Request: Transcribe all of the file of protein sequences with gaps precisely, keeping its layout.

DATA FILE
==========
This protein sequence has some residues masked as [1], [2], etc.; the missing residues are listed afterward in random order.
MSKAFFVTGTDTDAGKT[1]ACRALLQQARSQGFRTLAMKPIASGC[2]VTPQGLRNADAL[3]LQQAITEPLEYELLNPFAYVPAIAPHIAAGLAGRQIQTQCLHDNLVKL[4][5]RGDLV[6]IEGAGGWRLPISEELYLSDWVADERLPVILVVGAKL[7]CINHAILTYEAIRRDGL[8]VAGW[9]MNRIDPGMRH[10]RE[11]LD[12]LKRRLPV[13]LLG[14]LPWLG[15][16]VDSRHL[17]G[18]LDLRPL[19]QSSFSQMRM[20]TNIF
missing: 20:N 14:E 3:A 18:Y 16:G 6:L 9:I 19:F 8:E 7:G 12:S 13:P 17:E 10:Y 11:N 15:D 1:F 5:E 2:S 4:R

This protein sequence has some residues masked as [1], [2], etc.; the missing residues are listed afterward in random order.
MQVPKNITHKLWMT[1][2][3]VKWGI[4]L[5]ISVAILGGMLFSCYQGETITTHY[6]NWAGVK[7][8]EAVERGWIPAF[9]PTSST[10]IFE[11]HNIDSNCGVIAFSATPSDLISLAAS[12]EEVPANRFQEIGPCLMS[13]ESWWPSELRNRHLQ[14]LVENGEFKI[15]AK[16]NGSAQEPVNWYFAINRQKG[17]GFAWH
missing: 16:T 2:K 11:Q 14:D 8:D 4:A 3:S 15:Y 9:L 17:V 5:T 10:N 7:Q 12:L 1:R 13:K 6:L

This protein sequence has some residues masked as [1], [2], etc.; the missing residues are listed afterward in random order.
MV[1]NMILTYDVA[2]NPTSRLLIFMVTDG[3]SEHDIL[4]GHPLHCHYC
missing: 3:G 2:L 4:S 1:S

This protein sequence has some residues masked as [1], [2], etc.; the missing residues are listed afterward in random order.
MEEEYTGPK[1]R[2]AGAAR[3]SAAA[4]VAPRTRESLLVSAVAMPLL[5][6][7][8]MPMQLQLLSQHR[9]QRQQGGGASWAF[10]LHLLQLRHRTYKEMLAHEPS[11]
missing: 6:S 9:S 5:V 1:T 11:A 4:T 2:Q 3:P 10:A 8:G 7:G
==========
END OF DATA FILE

This protein sequence has some residues masked as [1], [2], etc.; the missing residues are listed afterward in random order.
MSKAFFVTGTDTDAGKT[1]ACRALLQQARSQGFRTLAMKPIASGC[2]VTPQGLRNADAL[3]LQQAITEPLEYELLNPFAYVPAIAPHIAAGLAGRQIQTQCLHDNLVKL[4][5]RGDLV[6]IEGAGGWRLPISEELYLSDWVADERLPVILVVGAKL[7]CINHAILTYEAIRRDGL[8]VAGW[9]MNRIDPGMRH[10]RE[11]LD[12]LKRRLPV[13]LLG[14]LPWLG[15][16]VDSRHL[17]G[18]LDLRPL[19]QSSFSQMRM[20]TNIF
missing: 20:N 14:E 3:A 18:Y 16:G 6:L 9:I 19:F 8:E 7:G 12:S 13:P 17:E 10:Y 11:N 15:D 1:F 5:E 2:S 4:R

This protein sequence has some residues masked as [1], [2], etc.; the missing residues are listed afterward in random order.
MQVPKNITHKLWMT[1][2][3]VKWGI[4]L[5]ISVAILGGMLFSCYQGETITTHY[6]NWAGVK[7][8]EAVERGWIPAF[9]PTSST[10]IFE[11]HNIDSNCGVIAFSATPSDLISLAAS[12]EEVPANRFQEIGPCLMS[13]ESWWPSELRNRHLQ[14]LVENGEFKI[15]AK[16]NGSAQEPVNWYFAINRQKG[17]GFAWH
missing: 16:T 2:K 11:Q 14:D 8:D 4:A 3:S 15:Y 9:L 17:V 5:T 10:N 7:Q 12:L 1:R 13:K 6:L

This protein sequence has some residues masked as [1], [2], etc.; the missing residues are listed afterward in random order.
MV[1]NMILTYDVA[2]NPTSRLLIFMVTDG[3]SEHDIL[4]GHPLHCHYC
missing: 3:G 2:L 4:S 1:S

This protein sequence has some residues masked as [1], [2], etc.; the missing residues are listed afterward in random order.
MEEEYTGPK[1]R[2]AGAAR[3]SAAA[4]VAPRTRESLLVSAVAMPLL[5][6][7][8]MPMQLQLLSQHR[9]QRQQGGGASWAF[10]LHLLQLRHRTYKEMLAHEPS[11]
missing: 6:S 9:S 5:V 1:T 11:A 4:T 2:Q 3:P 10:A 8:G 7:G